Coughing, I wondered if Dr. Kane abused his wife Coletta. I was a bold Coletta fan to myself in my own Hitchcockian Star Trek Twilight Zone. Fairer skinned than her husband, she was a much learned lady and his intellectual equal. I was also part white, kind of Semitic, having to hide myself from strangers, sometimes. Because I wasn’t really Jewish, but I came from those roots and looked medium toned racially impure. The hotel the great man had been killed at was one of the few places that would hire me, as back in those days places didn’t often hire colored folk, along with the white people geriatric hospital – at which I had been a bed pan orderly.
At the hospital, when someone died, we had to vacate the bed rather quickly. You don’t leave dead people lying around for very long. You get them down to the morgue and they then get shipped out by car to the funeral home. Standing around outside the hotel room was getting to be rather obtuse; I couldn’t keep the people downstairs waiting any longer. I’d have to get in there, sniper or no sniper, even if I died doing it.
So after a long time of feeling like cowering, I finally breathed a big sigh of relief and shouted, “So are you still over there yet?” I screamed really loud, but got no response. Gathering myself, I waltzed the ten million light years around my maid cart. Death was actually real. I had to leave the hotel cart behind – because it could barely fit around the wall’s corner. I thought as I left that I was to blame for not getting around it. I paused. I went back and tried to pull the cart around, and managed to get it in front of the room.
Then it dawned on me what a nice hotel this had been for a fat man who was now in Paradise. It had housed many of the greats of jazz and black culture in its time, including comedians. But Dr. Kane was not truly a fat comic, as he’d been dead serious about everything he’d ever said, which involved getting human rights for colored people and getting rid of racial segregation. I was in favor of that, but not very grateful, being an abused wife with a small daughter at home. I was not in Paradise myself, not yet, but I briefly had to wonder where “He” had gone.
He was so cool, I smiled to myself. But then, clutching my throat, I realized he was so – dead. And he was inconveniently leaving a mess for me to clean up. I frowned summarily, and froze up. But I thought, well, it’s really only some blood, nothing special I haven’t seen before. Any diseases didn’t really matter to me, as I’d been exposed to them when I’d worked in the hospital. And Mr. Jackson had raced right in as I had read he had done in the papers. The man had done his track at college.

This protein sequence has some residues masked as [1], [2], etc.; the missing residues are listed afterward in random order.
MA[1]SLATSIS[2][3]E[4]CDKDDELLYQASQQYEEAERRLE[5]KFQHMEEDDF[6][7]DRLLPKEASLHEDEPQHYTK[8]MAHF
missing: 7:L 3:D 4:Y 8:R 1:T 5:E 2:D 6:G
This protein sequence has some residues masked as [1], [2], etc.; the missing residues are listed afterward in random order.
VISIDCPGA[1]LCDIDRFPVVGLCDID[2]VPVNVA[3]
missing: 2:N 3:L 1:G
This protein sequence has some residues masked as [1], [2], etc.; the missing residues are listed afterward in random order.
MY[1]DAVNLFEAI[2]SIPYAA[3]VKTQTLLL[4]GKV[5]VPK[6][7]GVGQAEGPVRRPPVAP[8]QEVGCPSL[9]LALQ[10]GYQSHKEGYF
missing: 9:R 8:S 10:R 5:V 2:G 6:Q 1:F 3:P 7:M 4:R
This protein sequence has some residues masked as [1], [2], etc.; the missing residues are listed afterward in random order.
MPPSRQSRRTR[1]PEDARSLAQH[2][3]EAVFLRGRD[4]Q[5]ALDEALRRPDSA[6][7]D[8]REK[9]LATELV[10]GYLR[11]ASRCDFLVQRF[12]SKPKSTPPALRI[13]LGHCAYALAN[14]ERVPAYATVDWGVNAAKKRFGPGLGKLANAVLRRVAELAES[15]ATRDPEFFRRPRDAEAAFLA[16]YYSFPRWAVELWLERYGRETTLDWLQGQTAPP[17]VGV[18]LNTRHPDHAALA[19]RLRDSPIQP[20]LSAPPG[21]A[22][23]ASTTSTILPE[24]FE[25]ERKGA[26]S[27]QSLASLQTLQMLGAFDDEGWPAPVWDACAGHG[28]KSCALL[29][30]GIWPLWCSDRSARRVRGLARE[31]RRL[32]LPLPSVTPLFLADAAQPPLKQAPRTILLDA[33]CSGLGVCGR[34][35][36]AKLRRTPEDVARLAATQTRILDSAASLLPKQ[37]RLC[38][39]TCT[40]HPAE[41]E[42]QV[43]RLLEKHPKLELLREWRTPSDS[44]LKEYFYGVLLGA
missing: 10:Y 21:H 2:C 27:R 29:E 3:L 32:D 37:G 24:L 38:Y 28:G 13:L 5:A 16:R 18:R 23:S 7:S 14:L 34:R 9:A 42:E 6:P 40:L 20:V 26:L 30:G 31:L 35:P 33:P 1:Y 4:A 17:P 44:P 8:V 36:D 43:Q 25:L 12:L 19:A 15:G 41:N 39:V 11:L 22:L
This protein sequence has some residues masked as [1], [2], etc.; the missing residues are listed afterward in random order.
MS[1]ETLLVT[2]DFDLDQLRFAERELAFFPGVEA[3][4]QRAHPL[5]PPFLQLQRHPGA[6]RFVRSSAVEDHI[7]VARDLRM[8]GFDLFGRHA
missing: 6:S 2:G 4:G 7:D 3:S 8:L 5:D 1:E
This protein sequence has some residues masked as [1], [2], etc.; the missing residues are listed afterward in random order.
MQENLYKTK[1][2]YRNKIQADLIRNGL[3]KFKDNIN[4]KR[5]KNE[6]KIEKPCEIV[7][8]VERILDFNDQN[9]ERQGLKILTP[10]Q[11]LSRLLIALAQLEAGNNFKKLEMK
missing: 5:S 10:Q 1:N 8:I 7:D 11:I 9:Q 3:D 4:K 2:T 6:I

I finally got the cart into the room by jerking and pulling it around the tight corner. I was standing behind the cart in the room with the dead great man. I was solid there for two seconds, hoping that all “great men” would die someday. One of them was coming home to me. I wondered briefly about the relationships between suns, moons and stars, and life on Venus and Mars. “Fly me to the moon,” I muttered to myself under my breath.
Meanwhile, I understood that any second now, unimportant I was possibly going to be executed. Briefly, I had seemed to see the assassin’s face by looking over yonder. Gazing down at the dead man’s corpse, I stared for a moment into an unequivocal “maybe.” I would join him by jerking around like a demented puppet, or not. My heart sunk as I realized that such a death would not have anywhere near the honor of Dr. Kane’s death. His had been an assassination; mine would be an accident. I was merely the hotel room maid – and was being made fun of by impertinent people.
Would the gunman shoot me? And for that matter, did I really care? At least we’d go down in history together, although I could only picture the brief newspaper story reading, “Maid dies after Dr. Kane.” I had been involved in civil rights protests, but only as a minor participant. I was a nobody.
Gazing off into the far distance, I twisted my narrow lips into a thin smile, daydreaming that one of these overgrown boys had summarily died for me. I was about to make up for the debt through my chosen husband if I didn’t get home in time, and I was immobilized by the thing called death that was behind me. What if the crazy sniper so much as saw another human back? Would I find a proper towel in time? What about the fat man’s lacy white kerchief? Would they arrest me if they thought I had stolen that? And that thing on the floor was no longer human; it was a motionless death trap. In the shadows, it loomed large – as the Specter of Death.